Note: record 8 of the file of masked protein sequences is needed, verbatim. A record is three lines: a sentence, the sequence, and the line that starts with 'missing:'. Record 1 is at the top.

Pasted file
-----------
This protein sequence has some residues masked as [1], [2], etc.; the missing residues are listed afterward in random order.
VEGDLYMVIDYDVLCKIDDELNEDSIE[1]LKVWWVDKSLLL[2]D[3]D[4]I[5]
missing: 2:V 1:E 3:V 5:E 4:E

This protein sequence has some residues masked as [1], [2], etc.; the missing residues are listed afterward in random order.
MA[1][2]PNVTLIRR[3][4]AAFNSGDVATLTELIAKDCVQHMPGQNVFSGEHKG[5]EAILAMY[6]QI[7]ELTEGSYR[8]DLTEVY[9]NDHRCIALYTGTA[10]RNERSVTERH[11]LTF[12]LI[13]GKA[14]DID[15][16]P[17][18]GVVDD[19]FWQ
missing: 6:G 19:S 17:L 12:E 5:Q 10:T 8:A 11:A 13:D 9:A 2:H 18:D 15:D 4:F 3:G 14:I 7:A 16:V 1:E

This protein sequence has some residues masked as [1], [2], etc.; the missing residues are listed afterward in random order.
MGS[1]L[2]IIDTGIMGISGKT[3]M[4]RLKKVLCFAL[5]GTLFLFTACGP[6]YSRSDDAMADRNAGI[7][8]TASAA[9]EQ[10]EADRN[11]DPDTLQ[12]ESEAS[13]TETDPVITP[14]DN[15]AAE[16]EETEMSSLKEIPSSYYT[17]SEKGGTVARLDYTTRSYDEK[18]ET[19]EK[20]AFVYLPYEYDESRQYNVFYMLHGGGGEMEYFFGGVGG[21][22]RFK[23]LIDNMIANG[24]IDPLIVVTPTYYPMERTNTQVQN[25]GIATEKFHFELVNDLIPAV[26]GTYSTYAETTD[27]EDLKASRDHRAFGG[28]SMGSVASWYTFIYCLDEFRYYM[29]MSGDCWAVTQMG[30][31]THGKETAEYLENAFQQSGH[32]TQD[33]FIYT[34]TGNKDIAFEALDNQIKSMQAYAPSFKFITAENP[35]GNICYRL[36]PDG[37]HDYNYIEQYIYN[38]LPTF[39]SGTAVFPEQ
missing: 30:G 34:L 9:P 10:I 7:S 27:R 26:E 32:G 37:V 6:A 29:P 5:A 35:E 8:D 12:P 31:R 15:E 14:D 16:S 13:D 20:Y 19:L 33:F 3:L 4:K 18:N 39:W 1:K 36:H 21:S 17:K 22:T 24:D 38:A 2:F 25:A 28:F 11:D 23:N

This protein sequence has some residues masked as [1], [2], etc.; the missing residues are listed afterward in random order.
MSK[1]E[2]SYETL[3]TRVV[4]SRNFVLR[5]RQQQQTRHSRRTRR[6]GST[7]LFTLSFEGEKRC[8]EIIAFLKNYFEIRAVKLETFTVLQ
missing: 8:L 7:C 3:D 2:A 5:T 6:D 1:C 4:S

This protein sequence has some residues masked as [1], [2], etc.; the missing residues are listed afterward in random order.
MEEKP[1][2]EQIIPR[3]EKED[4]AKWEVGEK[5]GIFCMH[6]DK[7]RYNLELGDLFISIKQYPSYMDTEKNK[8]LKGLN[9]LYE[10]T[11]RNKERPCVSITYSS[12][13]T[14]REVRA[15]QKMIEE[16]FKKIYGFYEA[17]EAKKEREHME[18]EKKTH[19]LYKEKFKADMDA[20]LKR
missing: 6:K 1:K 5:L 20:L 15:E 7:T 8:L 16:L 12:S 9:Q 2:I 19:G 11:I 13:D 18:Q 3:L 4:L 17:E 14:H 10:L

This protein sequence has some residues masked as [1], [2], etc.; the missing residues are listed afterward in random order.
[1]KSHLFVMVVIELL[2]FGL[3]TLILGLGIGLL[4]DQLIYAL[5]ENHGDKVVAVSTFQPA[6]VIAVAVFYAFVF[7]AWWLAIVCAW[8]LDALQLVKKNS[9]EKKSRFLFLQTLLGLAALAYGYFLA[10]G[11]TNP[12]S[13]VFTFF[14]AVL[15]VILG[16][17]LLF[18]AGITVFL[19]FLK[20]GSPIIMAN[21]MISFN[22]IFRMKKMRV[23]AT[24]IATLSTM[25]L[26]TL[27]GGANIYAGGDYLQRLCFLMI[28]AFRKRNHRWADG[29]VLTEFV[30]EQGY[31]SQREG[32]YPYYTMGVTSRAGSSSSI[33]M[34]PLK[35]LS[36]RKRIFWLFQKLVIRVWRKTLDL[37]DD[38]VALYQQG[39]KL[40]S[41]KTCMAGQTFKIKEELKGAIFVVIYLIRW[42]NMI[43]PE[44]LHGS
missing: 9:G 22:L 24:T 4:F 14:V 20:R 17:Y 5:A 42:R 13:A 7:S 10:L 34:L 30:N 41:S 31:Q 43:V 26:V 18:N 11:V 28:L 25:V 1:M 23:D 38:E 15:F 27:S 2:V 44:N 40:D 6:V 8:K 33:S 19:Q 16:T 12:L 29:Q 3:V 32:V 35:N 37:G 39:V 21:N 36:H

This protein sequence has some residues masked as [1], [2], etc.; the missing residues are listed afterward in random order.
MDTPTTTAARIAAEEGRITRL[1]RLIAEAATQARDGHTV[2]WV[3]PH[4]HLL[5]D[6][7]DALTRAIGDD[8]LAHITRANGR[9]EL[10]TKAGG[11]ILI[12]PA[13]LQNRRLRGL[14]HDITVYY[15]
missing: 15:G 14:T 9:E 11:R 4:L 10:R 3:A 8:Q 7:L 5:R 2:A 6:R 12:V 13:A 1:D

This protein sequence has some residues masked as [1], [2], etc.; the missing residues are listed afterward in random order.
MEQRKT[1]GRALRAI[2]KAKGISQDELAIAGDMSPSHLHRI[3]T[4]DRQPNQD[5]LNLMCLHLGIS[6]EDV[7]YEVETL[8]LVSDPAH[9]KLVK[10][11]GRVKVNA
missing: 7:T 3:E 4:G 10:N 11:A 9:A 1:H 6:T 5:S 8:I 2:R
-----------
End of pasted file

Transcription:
This protein sequence has some residues masked as [1], [2], etc.; the missing residues are listed afterward in random order.
MEQRKT[1]GRALRAI[2]KAKGISQDELAIAGDMSPSHLHRI[3]T[4]DRQPNQD[5]LNLMCLHLGIS[6]EDV[7]YEVETL[8]LVSDPAH[9]KLVK[10][11]GRVKVNA
missing: 7:T 3:E 4:G 10:N 11:A 9:A 1:H 6:T 5:S 8:I 2:R